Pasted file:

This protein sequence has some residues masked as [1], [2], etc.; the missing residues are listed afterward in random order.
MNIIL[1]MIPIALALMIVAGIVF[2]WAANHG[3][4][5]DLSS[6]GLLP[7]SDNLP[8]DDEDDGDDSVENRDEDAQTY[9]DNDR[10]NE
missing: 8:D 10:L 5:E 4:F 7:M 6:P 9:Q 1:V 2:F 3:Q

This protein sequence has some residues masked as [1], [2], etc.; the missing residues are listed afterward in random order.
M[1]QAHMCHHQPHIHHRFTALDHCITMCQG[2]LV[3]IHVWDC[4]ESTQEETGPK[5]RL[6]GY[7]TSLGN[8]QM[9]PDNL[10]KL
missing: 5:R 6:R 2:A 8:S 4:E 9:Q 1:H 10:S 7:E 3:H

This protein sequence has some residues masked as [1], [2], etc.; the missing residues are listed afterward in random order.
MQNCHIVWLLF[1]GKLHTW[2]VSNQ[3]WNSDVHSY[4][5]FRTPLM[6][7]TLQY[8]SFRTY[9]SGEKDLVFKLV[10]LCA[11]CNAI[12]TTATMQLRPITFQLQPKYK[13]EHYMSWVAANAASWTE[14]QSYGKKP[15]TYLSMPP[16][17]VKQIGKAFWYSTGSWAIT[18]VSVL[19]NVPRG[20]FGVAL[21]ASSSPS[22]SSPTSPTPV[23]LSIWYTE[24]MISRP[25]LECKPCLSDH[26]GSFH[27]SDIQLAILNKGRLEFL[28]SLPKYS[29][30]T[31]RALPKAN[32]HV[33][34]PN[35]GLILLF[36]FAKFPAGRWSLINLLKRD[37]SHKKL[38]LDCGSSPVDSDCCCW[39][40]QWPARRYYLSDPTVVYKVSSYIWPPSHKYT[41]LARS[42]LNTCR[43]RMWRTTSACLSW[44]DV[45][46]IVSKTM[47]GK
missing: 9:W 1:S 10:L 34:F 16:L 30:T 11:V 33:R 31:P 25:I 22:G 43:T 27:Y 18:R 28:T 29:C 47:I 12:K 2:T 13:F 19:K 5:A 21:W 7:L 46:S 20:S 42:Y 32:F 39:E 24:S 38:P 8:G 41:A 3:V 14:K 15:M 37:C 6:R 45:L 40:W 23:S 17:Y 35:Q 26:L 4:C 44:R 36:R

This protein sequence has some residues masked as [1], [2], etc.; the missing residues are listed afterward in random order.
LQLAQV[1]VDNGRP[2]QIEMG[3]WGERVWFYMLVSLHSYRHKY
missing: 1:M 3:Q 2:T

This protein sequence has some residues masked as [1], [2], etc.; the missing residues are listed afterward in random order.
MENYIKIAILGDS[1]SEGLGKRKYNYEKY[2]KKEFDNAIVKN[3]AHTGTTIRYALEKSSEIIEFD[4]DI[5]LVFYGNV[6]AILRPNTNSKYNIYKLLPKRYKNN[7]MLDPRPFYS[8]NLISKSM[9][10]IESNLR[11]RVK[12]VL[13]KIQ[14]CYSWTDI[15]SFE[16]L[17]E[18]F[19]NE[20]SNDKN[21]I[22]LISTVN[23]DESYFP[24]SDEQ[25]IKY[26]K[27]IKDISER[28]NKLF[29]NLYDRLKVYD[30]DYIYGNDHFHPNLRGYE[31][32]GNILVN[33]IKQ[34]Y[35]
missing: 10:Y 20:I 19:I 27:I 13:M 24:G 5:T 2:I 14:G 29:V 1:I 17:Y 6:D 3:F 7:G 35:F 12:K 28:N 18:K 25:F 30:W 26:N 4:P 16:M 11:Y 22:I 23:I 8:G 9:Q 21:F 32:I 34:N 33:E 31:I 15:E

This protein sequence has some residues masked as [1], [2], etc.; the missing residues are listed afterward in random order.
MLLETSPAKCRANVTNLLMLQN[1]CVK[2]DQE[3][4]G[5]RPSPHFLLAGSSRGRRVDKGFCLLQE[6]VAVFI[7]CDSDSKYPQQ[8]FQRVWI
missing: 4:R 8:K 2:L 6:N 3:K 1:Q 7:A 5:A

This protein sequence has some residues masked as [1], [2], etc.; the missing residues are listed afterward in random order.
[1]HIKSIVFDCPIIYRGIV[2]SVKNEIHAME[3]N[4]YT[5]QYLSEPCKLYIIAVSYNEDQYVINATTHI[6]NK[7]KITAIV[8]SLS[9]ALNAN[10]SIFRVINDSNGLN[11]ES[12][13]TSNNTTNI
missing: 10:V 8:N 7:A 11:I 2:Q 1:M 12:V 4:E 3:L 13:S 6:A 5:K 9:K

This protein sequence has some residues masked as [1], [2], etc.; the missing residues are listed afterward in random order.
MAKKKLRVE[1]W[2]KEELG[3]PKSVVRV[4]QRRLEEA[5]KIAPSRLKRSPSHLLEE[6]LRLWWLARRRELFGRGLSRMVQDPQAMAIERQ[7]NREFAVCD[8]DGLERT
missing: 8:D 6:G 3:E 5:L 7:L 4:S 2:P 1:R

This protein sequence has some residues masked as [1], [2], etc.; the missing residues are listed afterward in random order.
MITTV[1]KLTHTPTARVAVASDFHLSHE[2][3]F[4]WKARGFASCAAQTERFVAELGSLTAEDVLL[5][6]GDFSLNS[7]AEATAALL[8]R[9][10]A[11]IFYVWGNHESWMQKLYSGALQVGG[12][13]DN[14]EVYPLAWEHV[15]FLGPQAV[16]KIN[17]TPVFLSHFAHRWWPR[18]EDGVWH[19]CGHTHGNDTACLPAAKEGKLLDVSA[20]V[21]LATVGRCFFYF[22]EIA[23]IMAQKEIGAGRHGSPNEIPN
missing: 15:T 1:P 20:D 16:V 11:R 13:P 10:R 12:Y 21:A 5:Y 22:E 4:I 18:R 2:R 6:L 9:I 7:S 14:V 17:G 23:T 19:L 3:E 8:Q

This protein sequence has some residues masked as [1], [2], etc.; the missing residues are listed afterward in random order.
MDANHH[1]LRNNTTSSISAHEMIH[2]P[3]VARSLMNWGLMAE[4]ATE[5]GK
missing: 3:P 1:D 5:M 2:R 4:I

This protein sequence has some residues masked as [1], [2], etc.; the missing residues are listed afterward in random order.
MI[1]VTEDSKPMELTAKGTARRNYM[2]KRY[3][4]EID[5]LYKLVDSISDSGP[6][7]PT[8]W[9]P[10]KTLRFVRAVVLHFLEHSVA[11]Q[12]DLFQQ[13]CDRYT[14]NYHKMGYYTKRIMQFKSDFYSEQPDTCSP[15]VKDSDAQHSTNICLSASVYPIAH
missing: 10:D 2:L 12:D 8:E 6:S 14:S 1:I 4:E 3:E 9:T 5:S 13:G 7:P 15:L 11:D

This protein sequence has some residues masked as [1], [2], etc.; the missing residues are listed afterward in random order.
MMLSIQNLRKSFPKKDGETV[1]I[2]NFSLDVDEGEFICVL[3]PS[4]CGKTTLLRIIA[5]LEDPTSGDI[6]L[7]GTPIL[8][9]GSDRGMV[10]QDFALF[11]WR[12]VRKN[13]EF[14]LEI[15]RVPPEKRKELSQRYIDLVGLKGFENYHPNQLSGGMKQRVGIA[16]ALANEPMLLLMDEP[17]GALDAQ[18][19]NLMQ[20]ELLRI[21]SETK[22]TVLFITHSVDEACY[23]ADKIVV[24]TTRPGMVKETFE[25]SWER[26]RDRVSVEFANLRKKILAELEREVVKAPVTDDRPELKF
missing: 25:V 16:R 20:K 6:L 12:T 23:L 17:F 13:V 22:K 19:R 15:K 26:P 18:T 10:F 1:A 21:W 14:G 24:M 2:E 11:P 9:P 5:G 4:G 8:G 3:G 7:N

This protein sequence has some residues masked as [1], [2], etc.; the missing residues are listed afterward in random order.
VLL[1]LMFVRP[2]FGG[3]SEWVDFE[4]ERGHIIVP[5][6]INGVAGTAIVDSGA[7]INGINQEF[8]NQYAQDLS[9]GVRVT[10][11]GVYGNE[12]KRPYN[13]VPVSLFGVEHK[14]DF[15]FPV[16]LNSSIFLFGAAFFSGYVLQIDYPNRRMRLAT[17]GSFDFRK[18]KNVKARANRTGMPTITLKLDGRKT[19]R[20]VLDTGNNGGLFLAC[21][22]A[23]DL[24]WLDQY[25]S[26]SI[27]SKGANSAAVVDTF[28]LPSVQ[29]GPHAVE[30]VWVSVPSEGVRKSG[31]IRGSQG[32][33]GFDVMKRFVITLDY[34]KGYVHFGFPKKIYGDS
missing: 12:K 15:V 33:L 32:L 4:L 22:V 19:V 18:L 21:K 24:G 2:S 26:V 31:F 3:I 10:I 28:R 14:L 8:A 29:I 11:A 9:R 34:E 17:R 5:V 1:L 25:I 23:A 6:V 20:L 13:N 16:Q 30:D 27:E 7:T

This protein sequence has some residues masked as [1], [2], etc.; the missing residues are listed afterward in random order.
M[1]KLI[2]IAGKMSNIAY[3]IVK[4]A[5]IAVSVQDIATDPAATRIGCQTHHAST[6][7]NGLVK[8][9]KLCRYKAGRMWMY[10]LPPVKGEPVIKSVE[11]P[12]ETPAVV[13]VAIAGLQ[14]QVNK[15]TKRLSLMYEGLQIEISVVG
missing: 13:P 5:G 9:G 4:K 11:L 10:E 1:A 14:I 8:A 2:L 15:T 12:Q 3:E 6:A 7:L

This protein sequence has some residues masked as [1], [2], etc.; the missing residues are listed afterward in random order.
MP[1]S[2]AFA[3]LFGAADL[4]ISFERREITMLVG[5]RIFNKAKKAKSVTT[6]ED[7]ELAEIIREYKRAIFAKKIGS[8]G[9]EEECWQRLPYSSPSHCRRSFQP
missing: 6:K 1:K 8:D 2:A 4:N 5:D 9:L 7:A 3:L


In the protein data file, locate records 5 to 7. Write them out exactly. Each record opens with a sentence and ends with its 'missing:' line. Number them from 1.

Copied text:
This protein sequence has some residues masked as [1], [2], etc.; the missing residues are listed afterward in random order.
MENYIKIAILGDS[1]SEGLGKRKYNYEKY[2]KKEFDNAIVKN[3]AHTGTTIRYALEKSSEIIEFD[4]DI[5]LVFYGNV[6]AILRPNTNSKYNIYKLLPKRYKNN[7]MLDPRPFYS[8]NLISKSM[9][10]IESNLR[11]RVK[12]VL[13]KIQ[14]CYSWTDI[15]SFE[16]L[17]E[18]F[19]NE[20]SNDKN[21]I[22]LISTVN[23]DESYFP[24]SDEQ[25]IKY[26]K[27]IKDISER[28]NKLF[29]NLYDRLKVYD[30]DYIYGNDHFHPNLRGYE[31][32]GNILVN[33]IKQ[34]Y[35]
missing: 10:Y 20:I 19:I 27:I 13:M 24:G 5:T 2:I 14:G 29:V 1:I 17:Y 6:D 3:F 7:G 35:F 12:K 28:N 18:K 25:F 30:W 26:N 4:P 16:M 11:Y 22:I 23:I 8:G 9:Q 21:F 32:I 34:N 33:E 31:I 15:E

This protein sequence has some residues masked as [1], [2], etc.; the missing residues are listed afterward in random order.
MLLETSPAKCRANVTNLLMLQN[1]CVK[2]DQE[3][4]G[5]RPSPHFLLAGSSRGRRVDKGFCLLQE[6]VAVFI[7]CDSDSKYPQQ[8]FQRVWI
missing: 4:R 8:K 2:L 6:N 3:K 1:Q 7:A 5:A

This protein sequence has some residues masked as [1], [2], etc.; the missing residues are listed afterward in random order.
[1]HIKSIVFDCPIIYRGIV[2]SVKNEIHAME[3]N[4]YT[5]QYLSEPCKLYIIAVSYNEDQYVINATTHI[6]NK[7]KITAIV[8]SLS[9]ALNAN[10]SIFRVINDSNGLN[11]ES[12][13]TSNNTTNI
missing: 10:V 8:N 7:A 11:I 2:Q 1:M 12:V 4:E 3:L 13:S 6:A 5:K 9:K